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GOP Lawmakers Confront IRS Chief Over Lost Emails

IRS Commissioner John Koskinen testifies Friday on Capitol Hill. Koskinen was asked to explain the disappearance of emails that could relate to a probe into the targeting of Tea Party groups.
J. Scott Applewhite

IRS Commissioner John Koskinen got a frosty reception on Capitol Hill today, with Republicans on the House Ways and Means Committee accusing him of lying about thousands of lost emails sought in connection with the targeting of conservative groups.

About how the emails came to disappear, Wisconsin Republican Paul Ryan told the Internal Revenue Service commissioner: "I don't believe it.

"That's your problem. No one believes you," Ryan said.

The Boston Globe notes that: "During the past week, the IRS has said thousands of emails of interest to investigators looking into suspected mistreatment of political groups by the agency had been destroyed because of computer crashes affecting seven employees. Those employees included [former IRS official Lois] Lerner, who has been accused of orchestrating a politically motivated effort to hold up applications for tax exemption from Tea Party groups before the 2012 election."

The Globe says:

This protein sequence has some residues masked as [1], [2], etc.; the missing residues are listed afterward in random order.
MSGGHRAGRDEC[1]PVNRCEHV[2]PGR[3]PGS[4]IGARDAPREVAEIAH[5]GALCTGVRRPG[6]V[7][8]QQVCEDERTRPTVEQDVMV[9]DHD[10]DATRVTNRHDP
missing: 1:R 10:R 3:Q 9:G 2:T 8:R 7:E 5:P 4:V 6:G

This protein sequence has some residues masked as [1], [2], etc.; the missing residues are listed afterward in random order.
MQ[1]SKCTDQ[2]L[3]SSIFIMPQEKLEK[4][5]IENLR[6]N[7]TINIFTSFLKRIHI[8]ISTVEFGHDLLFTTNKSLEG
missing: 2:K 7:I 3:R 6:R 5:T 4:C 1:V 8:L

"Republican lawmakers responded to the disclosure with incredulity, questioning whether the emails were truly unrecoverable and accusing the agency of a Nixonian cover-up. They have also suggested that the disappearance of the emails violated federal record-keeping laws."

The New York Times writes that Koskinen "submitted as evidence an email exchange from 2011 between the agency's technology staff and ... Lerner ... in which she sought to have her messages restored. He said a computer crash and an effort to retrieve the lost messages had occurred before the agency was notified that Congress was receiving complaints from conservative political groups that they were being unfairly scrutinized."

The Times says Democrats on the committee objected to GOP lawmakers who repeatedly interrupted Koskinen before he could answer.

"You ask taxpayers to hang on to seven years of their personal tax information in case they're ever audited, and you can't keep six months' worth of employee emails?" Ryan asked.

Koskinen told the committee that "we're not going to dribble out the information and have it played out in the press." He accused Republicans of releasing inaccurate, interim information, according to The Associated Press.

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Scott Neuman is a reporter and editor, working mainly on breaking news for NPR's digital and radio platforms.
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